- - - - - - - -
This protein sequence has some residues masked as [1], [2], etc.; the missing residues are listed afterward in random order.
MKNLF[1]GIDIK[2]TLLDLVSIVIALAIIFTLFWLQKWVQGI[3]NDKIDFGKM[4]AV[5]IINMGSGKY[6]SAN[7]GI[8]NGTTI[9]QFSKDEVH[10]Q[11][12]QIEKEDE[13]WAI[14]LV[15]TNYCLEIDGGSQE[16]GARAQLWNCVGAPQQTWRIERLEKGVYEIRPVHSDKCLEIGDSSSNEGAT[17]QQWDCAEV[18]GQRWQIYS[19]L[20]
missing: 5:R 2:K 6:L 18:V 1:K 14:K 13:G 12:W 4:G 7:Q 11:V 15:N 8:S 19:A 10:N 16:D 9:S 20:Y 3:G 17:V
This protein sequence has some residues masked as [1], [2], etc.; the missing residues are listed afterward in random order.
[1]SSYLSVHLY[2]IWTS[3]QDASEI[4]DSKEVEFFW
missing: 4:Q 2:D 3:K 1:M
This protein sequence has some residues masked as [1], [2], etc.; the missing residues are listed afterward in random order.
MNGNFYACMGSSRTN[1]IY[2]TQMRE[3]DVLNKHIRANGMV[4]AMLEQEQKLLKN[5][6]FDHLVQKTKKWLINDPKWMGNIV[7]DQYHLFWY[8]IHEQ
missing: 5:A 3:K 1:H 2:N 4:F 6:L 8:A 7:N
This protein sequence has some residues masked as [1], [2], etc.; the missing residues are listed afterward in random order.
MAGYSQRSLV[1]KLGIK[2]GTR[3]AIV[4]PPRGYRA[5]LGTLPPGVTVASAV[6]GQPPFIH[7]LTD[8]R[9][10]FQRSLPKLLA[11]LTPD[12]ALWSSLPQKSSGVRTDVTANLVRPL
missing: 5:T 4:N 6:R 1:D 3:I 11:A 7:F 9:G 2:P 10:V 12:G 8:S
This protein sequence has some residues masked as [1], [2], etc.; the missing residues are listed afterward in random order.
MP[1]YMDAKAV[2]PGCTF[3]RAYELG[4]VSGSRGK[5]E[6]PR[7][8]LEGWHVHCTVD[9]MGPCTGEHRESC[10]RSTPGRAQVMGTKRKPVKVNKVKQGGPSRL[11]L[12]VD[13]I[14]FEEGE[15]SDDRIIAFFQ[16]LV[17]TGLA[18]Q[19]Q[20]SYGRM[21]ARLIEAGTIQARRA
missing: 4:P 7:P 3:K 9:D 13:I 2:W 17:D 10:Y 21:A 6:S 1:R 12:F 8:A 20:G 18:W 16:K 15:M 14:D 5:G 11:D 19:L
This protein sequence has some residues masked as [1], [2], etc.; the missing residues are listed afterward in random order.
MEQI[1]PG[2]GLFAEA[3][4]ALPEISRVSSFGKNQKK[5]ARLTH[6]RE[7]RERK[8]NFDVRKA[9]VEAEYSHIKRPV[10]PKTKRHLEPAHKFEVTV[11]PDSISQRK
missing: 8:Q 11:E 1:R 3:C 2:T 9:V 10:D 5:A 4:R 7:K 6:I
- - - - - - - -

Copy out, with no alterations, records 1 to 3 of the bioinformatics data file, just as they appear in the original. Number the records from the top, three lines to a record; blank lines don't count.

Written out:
This protein sequence has some residues masked as [1], [2], etc.; the missing residues are listed afterward in random order.
MKNLF[1]GIDIK[2]TLLDLVSIVIALAIIFTLFWLQKWVQGI[3]NDKIDFGKM[4]AV[5]IINMGSGKY[6]SAN[7]GI[8]NGTTI[9]QFSKDEVH[10]Q[11][12]QIEKEDE[13]WAI[14]LV[15]TNYCLEIDGGSQE[16]GARAQLWNCVGAPQQTWRIERLEKGVYEIRPVHSDKCLEIGDSSSNEGAT[17]QQWDCAEV[18]GQRWQIYS[19]L[20]
missing: 5:R 2:K 6:L 18:V 1:K 14:K 13:G 12:W 4:G 7:Q 11:V 15:N 8:S 19:A 10:N 16:D 9:S 20:Y 3:G 17:V
This protein sequence has some residues masked as [1], [2], etc.; the missing residues are listed afterward in random order.
[1]SSYLSVHLY[2]IWTS[3]QDASEI[4]DSKEVEFFW
missing: 4:Q 2:D 3:K 1:M
This protein sequence has some residues masked as [1], [2], etc.; the missing residues are listed afterward in random order.
MNGNFYACMGSSRTN[1]IY[2]TQMRE[3]DVLNKHIRANGMV[4]AMLEQEQKLLKN[5][6]FDHLVQKTKKWLINDPKWMGNIV[7]DQYHLFWY[8]IHEQ
missing: 5:A 3:K 1:H 2:N 4:F 6:L 8:A 7:N